Written by Pat Casey and Josh Miller (the team behind the two Sonic the Hedgehog movies) and directed by Tommy Wirkola, the film more than lives up to its title, splattering much of its running time with enough blood to satisfy any hardcore action fan. The creative ways in which villains are killed or maimed are numerous, including a fantastic final death and an homage to Home Alone that’s only slightly more graphic than the sequences in that classic kids movie.

Photo by Allen Fraser/Universal Pictures

David Harbour in Violent Night.

It’s surprisingly easy to accept Santa Claus as a vengeance-seeking action hero. Harbour is clearly having a ball in the role, and because he plays Saint Nick as grizzled and grumpy, there’s no disconnect between the kindly version we know and love and this more intense one. He also gets the majority of the laugh lines in the film, with a good number (though less than expected) giving a fun twist on holiday clichés.

The problem with the film is that it can’t sustain the momentum of the Santa mayhem scenes. The filmmakers try to have it both ways, pairing ultra-violence with a (dysfunctional) family story, using a cute girl who still believes in Santa as the bond between the two tones. The lack of attention paid to the dialogue of the Lightstone family is glaringly evident, especially since all of their roles, with the exception of D’Angelo, are filled by relatively unknown actors.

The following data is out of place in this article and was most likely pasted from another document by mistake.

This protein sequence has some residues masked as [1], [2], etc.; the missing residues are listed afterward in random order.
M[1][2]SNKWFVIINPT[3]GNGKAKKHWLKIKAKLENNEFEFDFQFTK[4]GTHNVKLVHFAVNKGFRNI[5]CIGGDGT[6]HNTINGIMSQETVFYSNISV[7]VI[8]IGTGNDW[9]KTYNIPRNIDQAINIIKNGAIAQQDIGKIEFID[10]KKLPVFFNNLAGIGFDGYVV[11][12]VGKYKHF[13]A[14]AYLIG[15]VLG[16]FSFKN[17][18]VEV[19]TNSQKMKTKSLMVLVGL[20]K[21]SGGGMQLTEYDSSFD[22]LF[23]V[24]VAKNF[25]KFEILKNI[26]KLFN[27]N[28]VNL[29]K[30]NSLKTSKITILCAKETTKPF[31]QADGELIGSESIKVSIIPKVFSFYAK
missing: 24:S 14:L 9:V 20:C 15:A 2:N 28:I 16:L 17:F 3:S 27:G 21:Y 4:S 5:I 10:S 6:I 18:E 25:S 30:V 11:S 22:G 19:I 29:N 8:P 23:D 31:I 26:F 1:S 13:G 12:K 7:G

Anytime Santa Claus is on the screen – which is less than you might think – the film works. But any other time, it’s clear that they’re just trying to come up with something – anything – for the characters to do until they can get back to Santa kicking ass. And most of the time, what they’ve come up with is so eye-rollingly stupid or poorly written that you wonder why they included it in the first place.

Harbour is the glue that keeps the film watchable, committing himself 100 percent to the idea of the role. He doesn’t go overboard with the typical Santa elements, and the fact that he looks different from your typical Santa Claus also helps with the believability factor. Almost no one else is worth mentioning, save for maybe Leah Brady, the aforementioned cute girl who shines amid the depravity.

The potential for an alternative holiday classic was there with Violent Night, but the filmmakers focused too much on balancing the film instead of delivering on what the concept promised. If there is a next time, they should just let go of the reins and let Santa Claus go completely loose.


Violent Night opens in theaters on December 2.

3 tony Tanglewood dwellings open their doors for Houston's oldest holiday home tour

decked-out halls

Since 1941, the Kappa Kappa Gamma Charitable Foundation of Houston and the Kappa Kappa Gamma Houston Alumnae Association have hosted the biennial Holiday Pilgrimage Home Tour. It's allowed guests into some of Houston's finest addresses to see their holiday decor, while also raising millions of dollars for area charities.